What will it take to stop the next Aaron Driver?

More than we’re doing. We can start by talking to the families of radicalized youth.

“There’s nobody there to support (the families). There’s nobody there to give them strength or any counselling support in any way, shape or form. And the loss of life impacts everybody in the end.”

That’s Christianne Boudreau commenting on the case of Aaron Driver, the 24-year-old Ontario man who died recently in a confrontation with police after authorities were told by the FBI he was plotting to carry out a terrorist attack.

Boudreau can relate: Her son Damian died in 2014 fighting for ISIS in Syria. Damian converted to Islam as a teenager and became progressively more obsessed with fighting President Bashir al-Assad. He was under CSIS surveillance for two years before he left Canada, and was executed by the Syrian army. After his death, Boudreau founded two organizations to combat youth radicalization and reach out to parents whose children had joined radical groups such as ISIS.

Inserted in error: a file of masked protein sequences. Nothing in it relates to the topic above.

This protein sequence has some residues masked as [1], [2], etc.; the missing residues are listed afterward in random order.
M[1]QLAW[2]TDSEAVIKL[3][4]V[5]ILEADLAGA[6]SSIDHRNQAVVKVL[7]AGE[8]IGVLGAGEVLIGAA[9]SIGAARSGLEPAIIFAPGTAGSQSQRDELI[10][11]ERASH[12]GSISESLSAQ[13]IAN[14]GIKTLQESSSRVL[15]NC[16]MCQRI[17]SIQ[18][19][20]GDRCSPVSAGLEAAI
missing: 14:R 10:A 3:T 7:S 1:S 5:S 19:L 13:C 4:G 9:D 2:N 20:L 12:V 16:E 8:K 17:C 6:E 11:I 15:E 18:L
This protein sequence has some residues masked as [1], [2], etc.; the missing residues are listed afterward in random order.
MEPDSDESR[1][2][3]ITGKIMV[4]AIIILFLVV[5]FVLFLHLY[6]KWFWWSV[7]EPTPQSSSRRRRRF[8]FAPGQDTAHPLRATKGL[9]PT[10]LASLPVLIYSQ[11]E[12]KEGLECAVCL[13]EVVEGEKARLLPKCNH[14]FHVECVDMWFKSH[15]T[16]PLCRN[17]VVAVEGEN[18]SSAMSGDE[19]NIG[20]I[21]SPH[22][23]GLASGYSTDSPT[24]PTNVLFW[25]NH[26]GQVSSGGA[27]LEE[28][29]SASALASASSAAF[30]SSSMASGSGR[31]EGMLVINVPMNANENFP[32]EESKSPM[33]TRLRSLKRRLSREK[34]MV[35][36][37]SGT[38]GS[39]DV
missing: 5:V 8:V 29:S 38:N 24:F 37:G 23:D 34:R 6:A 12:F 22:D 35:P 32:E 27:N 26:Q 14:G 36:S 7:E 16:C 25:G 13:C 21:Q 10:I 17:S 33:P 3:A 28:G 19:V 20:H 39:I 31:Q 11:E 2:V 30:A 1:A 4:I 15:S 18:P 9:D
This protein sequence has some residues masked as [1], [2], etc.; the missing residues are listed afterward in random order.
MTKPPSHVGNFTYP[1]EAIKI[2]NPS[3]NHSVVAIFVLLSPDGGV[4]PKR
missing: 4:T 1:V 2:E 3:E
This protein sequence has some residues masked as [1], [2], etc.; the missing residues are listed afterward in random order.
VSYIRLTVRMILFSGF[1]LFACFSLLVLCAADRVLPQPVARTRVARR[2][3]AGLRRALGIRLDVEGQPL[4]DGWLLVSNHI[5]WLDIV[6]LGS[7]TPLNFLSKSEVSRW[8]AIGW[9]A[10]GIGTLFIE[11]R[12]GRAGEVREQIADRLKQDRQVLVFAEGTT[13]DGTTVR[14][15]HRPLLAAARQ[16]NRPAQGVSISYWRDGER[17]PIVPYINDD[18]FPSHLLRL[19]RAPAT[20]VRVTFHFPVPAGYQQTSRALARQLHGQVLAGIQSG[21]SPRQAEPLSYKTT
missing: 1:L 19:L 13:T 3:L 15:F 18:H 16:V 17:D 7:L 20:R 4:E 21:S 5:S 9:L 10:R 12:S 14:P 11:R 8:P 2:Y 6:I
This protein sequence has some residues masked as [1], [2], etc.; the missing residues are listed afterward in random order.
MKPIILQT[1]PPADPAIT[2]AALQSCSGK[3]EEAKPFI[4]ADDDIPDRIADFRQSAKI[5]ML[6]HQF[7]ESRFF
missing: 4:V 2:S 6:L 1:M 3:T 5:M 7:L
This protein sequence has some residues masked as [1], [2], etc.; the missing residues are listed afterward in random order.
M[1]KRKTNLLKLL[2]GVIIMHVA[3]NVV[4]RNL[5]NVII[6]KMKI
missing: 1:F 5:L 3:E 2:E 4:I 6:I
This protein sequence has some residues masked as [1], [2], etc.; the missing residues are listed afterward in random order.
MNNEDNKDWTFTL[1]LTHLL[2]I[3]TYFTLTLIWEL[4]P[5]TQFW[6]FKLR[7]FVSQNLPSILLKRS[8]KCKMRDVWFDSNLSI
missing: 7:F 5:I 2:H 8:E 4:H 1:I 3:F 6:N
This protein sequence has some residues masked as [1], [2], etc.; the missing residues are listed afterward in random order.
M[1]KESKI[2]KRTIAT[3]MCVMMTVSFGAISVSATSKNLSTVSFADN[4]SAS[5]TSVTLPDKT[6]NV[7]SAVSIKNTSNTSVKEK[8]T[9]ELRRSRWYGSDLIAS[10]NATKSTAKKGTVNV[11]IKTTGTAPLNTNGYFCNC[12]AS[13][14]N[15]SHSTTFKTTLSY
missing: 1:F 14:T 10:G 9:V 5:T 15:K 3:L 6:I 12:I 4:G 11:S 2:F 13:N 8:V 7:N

Boudreau spoke to Toronto’s AM640 radio from France about her son’s case in the wake of Driver’s death, and following a federal announcement to the effect that Canada would be stepping up its anti-radicalization efforts.

Early news reports suggested that Public Security Minister Ralph Goodale would be announcing details of the plan today. Turned out Goodale was not announcing anything, but meeting and holding a photo-op with a Montreal organization that conducts de-radicalization initiatives.

That didn’t impress Boudreau. “It’s a camera, election, posturing thing,” she told me. “They really need to start putting action behind their words.”

That action will start soon, according to Goodale’s office — with the opening of the federal Office of the Community Outreach and Counter-radicalization Coordinator. The Liberals promised to create this office during the last election and Goodale’s press secretary Scott Bardsley told iPolitics that it will be established within “the next month or near future.”

Read the full article on iPolitics.

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